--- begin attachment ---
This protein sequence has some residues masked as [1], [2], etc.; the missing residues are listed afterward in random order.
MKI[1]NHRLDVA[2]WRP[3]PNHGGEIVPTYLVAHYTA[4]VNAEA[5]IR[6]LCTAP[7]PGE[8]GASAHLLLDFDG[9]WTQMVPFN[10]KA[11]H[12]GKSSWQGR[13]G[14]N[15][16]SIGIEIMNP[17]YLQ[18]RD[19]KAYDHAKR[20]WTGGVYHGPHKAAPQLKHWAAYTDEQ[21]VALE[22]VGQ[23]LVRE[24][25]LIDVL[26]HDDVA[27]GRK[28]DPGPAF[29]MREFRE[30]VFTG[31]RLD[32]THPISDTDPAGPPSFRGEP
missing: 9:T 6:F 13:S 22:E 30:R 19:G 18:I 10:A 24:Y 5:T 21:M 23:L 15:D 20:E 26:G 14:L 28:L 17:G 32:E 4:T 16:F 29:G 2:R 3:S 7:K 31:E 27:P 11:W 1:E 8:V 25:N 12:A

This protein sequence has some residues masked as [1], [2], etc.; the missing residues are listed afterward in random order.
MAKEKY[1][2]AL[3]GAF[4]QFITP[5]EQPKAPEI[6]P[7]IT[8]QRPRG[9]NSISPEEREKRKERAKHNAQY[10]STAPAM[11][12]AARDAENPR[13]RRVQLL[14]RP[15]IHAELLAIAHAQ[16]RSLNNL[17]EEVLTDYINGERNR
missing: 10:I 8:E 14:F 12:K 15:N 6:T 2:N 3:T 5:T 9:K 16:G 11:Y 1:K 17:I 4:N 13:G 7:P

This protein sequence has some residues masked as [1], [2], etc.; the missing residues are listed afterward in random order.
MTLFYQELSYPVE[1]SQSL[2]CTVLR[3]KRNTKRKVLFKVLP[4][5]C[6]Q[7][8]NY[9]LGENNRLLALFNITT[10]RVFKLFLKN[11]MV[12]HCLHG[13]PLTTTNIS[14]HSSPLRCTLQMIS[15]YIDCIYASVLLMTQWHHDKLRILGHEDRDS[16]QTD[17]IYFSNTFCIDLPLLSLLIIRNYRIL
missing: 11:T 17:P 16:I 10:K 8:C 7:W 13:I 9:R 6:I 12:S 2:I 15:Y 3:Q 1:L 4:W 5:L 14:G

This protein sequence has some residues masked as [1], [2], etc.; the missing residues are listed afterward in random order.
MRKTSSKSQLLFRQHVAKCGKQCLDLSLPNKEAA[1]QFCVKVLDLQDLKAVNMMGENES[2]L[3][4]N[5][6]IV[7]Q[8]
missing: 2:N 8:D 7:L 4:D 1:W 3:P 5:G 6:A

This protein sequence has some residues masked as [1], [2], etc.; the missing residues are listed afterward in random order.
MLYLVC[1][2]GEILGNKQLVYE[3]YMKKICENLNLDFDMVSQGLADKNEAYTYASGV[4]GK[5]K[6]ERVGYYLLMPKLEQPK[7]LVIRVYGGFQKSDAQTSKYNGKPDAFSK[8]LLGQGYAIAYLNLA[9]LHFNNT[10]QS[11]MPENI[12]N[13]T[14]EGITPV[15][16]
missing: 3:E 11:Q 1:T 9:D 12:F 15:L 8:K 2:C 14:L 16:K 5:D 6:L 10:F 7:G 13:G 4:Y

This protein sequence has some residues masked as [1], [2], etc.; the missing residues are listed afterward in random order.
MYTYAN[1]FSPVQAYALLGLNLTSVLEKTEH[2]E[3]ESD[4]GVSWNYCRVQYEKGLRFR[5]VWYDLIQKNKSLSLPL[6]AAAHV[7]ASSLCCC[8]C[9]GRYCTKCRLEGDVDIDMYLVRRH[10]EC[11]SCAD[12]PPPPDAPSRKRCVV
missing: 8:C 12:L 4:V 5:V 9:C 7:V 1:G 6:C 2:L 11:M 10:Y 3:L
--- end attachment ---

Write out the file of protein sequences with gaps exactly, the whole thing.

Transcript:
This protein sequence has some residues masked as [1], [2], etc.; the missing residues are listed afterward in random order.
MKI[1]NHRLDVA[2]WRP[3]PNHGGEIVPTYLVAHYTA[4]VNAEA[5]IR[6]LCTAP[7]PGE[8]GASAHLLLDFDG[9]WTQMVPFN[10]KA[11]H[12]GKSSWQGR[13]G[14]N[15][16]SIGIEIMNP[17]YLQ[18]RD[19]KAYDHAKR[20]WTGGVYHGPHKAAPQLKHWAAYTDEQ[21]VALE[22]VGQ[23]LVRE[24][25]LIDVL[26]HDDVA[27]GRK[28]DPGPAF[29]MREFRE[30]VFTG[31]RLD[32]THPISDTDPAGPPSFRGEP
missing: 9:T 6:F 13:S 22:E 30:R 19:G 18:I 10:A 24:Y 5:T 21:M 23:L 15:D 20:E 26:G 14:L 28:L 17:G 32:E 4:T 16:F 29:G 2:R 3:S 7:K 31:E 27:P 11:W 1:E 8:V 25:N 12:A

This protein sequence has some residues masked as [1], [2], etc.; the missing residues are listed afterward in random order.
MAKEKY[1][2]AL[3]GAF[4]QFITP[5]EQPKAPEI[6]P[7]IT[8]QRPRG[9]NSISPEEREKRKERAKHNAQY[10]STAPAM[11][12]AARDAENPR[13]RRVQLL[14]RP[15]IHAELLAIAHAQ[16]RSLNNL[17]EEVLTDYINGERNR
missing: 10:I 8:E 14:F 12:K 15:N 6:T 2:N 3:T 5:T 9:K 16:G 11:Y 1:K 17:I 4:N 13:G 7:P

This protein sequence has some residues masked as [1], [2], etc.; the missing residues are listed afterward in random order.
MTLFYQELSYPVE[1]SQSL[2]CTVLR[3]KRNTKRKVLFKVLP[4][5]C[6]Q[7][8]NY[9]LGENNRLLALFNITT[10]RVFKLFLKN[11]MV[12]HCLHG[13]PLTTTNIS[14]HSSPLRCTLQMIS[15]YIDCIYASVLLMTQWHHDKLRILGHEDRDS[16]QTD[17]IYFSNTFCIDLPLLSLLIIRNYRIL
missing: 11:T 17:P 16:I 10:K 8:C 7:W 13:I 9:R 6:I 12:S 2:I 15:Y 3:Q 1:L 4:W 5:L 14:G

This protein sequence has some residues masked as [1], [2], etc.; the missing residues are listed afterward in random order.
MRKTSSKSQLLFRQHVAKCGKQCLDLSLPNKEAA[1]QFCVKVLDLQDLKAVNMMGENES[2]L[3][4]N[5][6]IV[7]Q[8]
missing: 2:N 8:D 7:L 4:D 1:W 3:P 5:G 6:A

This protein sequence has some residues masked as [1], [2], etc.; the missing residues are listed afterward in random order.
MLYLVC[1][2]GEILGNKQLVYE[3]YMKKICENLNLDFDMVSQGLADKNEAYTYASGV[4]GK[5]K[6]ERVGYYLLMPKLEQPK[7]LVIRVYGGFQKSDAQTSKYNGKPDAFSK[8]LLGQGYAIAYLNLA[9]LHFNNT[10]QS[11]MPENI[12]N[13]T[14]EGITPV[15][16]
missing: 3:E 11:Q 1:T 9:D 12:F 15:L 8:K 2:C 14:L 16:K 5:D 6:L 10:F 7:G 13:G 4:Y

This protein sequence has some residues masked as [1], [2], etc.; the missing residues are listed afterward in random order.
MYTYAN[1]FSPVQAYALLGLNLTSVLEKTEH[2]E[3]ESD[4]GVSWNYCRVQYEKGLRFR[5]VWYDLIQKNKSLSLPL[6]AAAHV[7]ASSLCCC[8]C[9]GRYCTKCRLEGDVDIDMYLVRRH[10]EC[11]SCAD[12]PPPPDAPSRKRCVV
missing: 8:C 12:L 4:V 5:V 9:C 7:V 1:G 6:C 2:L 11:M 10:Y 3:L